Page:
Myanmar exports to go up

Published on
January 30, 2013

Seafood exports from Myanmar are set to grow significantly this year, as European Union trade restrictions begin to lift, according to a new economic analysis.

“The EU expects this year to implement a plan to import all cultured (farmed) product from Myanmar,” said Willem van der Pijl, business developer and consultant for The Netherlands-based socio-economic research firm LEI Wageningen UR, which produced the report.

Buyers from the EU, the U.S. and, other countries are looking to the country to fulfill global short supplies of wild shrimp and other wild and farmed species such as tilapia. Myanmar produced an impressive 4.1 million tons of wild and farmed species in 2011 and is expected to produce 4.5 million tons in 2012, according to the report.

The EU removed its Generalized System of Preferences (GSP) status of Myanmar in 1997, after accusations of forced labor. And in 2009, the EU banned all Myanmar seafood imports. Imports of wild seafood were re-approved in 2010, while farmed products remain prohibited.

Labor issues at Myanmar seafood processing facilities have been resolved for a few years, according to van der Pijl. “Most of the companies that have EU approval export to Japan. It is very clear that the Japanese have a big impact on the management of the factories. The factories are very clean and modern, with detailed working plans for their workers,” Pijl said.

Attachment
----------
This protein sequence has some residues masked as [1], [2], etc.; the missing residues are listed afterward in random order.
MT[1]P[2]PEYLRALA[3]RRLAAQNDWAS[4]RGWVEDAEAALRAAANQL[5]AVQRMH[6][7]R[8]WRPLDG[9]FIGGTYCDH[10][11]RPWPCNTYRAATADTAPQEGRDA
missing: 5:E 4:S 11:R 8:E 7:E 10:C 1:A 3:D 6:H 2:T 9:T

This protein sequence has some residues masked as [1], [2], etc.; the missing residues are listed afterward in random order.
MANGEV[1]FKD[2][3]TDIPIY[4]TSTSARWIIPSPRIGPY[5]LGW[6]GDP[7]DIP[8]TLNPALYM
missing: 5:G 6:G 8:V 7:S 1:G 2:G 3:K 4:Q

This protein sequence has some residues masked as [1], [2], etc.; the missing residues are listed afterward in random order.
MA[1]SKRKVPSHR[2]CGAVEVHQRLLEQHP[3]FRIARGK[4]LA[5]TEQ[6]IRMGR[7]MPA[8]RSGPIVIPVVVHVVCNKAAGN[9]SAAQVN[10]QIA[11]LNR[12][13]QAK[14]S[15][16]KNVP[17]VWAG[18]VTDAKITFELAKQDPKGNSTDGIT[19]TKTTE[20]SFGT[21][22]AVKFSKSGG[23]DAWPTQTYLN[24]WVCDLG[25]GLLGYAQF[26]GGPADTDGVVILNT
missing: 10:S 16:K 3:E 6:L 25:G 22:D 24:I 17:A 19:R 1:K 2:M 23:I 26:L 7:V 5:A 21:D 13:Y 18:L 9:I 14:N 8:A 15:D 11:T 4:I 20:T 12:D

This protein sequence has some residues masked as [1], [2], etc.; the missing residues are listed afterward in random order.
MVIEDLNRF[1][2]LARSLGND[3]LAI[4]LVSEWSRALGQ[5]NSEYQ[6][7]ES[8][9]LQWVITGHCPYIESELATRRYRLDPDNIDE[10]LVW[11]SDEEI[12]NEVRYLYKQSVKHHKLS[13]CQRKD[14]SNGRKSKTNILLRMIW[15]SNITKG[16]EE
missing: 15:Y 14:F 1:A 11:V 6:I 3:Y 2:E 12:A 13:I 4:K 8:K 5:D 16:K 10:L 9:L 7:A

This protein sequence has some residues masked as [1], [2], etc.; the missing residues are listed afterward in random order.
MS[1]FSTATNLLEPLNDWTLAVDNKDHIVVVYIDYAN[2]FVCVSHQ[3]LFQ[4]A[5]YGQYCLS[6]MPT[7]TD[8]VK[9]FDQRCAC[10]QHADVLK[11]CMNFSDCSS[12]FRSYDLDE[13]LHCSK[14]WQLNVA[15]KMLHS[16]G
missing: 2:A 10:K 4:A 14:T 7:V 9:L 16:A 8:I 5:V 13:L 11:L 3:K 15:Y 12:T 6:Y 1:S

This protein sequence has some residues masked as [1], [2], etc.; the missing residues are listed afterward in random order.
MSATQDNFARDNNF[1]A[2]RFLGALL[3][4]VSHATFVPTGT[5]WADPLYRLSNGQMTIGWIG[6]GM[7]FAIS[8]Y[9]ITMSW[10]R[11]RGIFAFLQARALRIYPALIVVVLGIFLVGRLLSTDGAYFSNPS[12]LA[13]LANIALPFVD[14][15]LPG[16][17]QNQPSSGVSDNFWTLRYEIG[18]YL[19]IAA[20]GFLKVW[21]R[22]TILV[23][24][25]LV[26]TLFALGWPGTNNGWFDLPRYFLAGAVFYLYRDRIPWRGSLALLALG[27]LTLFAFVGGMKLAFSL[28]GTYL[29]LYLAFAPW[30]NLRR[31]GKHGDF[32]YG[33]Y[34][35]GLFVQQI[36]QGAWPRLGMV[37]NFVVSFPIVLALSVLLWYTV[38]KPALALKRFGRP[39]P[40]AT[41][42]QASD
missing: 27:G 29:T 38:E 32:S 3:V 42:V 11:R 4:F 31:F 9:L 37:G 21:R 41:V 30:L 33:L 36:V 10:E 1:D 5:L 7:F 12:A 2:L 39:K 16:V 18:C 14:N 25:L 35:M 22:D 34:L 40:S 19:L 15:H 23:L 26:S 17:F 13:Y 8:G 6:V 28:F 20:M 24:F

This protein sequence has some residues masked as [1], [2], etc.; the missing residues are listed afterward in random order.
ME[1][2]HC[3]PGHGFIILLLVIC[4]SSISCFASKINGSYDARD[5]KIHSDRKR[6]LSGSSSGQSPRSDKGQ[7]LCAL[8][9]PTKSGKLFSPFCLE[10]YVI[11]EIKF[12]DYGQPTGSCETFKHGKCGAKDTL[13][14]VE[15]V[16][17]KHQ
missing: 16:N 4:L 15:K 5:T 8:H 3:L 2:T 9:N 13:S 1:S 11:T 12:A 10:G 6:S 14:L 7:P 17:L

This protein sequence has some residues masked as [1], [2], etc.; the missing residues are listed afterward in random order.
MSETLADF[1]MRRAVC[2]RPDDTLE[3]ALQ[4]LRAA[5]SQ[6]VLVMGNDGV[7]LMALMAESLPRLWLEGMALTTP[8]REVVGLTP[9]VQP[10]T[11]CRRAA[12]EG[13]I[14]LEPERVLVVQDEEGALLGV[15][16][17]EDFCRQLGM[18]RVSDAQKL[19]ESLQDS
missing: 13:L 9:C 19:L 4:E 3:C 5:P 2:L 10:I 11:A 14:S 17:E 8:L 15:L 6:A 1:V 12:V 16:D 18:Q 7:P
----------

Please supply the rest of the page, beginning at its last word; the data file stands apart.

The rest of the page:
While Myanmar produces tilapia, grouper, pangasius, and other seafood, one of its most profitable species is shrimp. “Bangladesh and Myanmar still account for 90 percent of Black Tiger and Pacific white shrimp. Myanmar’s wild shrimp get quite a good value in the Japanese market, and the EU will be a good market as well,” Pijl said.

However, the farmed shrimp sector in Myanmar has collapsed and needs to be revitalized, according to LEI Wageningen UR. “The infrastructure is so badly affected by all the natural disasters and there is such a lack of capital to revitalize production. There will be a need of financial support from international donors (including governments and NGOs),” Pijl said.

The Myanmar government also needs to implement a clear strategy to help grow the farmed shrimp sector. “One of the biggest problems in Myanmar is electricity. If electricity is not provided, the farms need to operate on diesel and it is very difficult to produce a competitive product,” Pijl said.

Contributing Editor



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